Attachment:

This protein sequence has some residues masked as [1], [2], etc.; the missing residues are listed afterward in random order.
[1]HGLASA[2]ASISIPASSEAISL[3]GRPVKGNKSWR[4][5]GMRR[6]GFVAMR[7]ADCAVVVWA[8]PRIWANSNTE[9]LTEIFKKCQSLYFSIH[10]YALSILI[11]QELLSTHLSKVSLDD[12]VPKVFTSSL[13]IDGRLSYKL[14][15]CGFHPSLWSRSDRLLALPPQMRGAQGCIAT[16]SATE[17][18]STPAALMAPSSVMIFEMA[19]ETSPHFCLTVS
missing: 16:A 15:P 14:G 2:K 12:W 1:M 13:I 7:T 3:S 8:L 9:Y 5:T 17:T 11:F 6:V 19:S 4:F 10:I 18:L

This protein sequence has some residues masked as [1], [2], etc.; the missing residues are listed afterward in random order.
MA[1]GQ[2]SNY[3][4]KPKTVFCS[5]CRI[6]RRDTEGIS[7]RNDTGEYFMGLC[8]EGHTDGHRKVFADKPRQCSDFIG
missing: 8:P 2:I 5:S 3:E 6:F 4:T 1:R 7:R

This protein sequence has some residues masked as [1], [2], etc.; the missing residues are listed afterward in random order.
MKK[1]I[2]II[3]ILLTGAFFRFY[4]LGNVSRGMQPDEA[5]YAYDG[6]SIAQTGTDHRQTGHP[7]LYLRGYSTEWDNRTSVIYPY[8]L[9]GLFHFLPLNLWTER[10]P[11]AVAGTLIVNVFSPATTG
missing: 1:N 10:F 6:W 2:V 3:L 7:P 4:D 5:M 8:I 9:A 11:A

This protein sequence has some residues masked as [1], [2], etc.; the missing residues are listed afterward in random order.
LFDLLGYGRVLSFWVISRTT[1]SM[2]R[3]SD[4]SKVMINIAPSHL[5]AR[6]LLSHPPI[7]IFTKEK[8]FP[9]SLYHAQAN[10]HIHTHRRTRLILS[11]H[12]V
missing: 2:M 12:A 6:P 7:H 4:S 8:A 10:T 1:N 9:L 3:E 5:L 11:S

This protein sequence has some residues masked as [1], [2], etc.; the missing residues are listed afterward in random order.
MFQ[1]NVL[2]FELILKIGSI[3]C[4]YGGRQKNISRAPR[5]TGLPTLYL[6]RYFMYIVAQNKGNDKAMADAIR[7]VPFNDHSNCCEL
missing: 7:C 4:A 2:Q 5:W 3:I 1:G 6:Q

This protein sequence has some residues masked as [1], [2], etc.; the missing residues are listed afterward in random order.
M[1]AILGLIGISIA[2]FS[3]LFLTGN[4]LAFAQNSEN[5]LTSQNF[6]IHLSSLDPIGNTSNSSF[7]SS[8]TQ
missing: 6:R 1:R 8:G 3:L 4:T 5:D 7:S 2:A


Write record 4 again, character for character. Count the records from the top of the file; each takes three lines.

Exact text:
This protein sequence has some residues masked as [1], [2], etc.; the missing residues are listed afterward in random order.
LFDLLGYGRVLSFWVISRTT[1]SM[2]R[3]SD[4]SKVMINIAPSHL[5]AR[6]LLSHPPI[7]IFTKEK[8]FP[9]SLYHAQAN[10]HIHTHRRTRLILS[11]H[12]V
missing: 2:M 12:A 6:P 7:H 4:S 8:A 10:T 1:N 9:L 3:E 5:L 11:S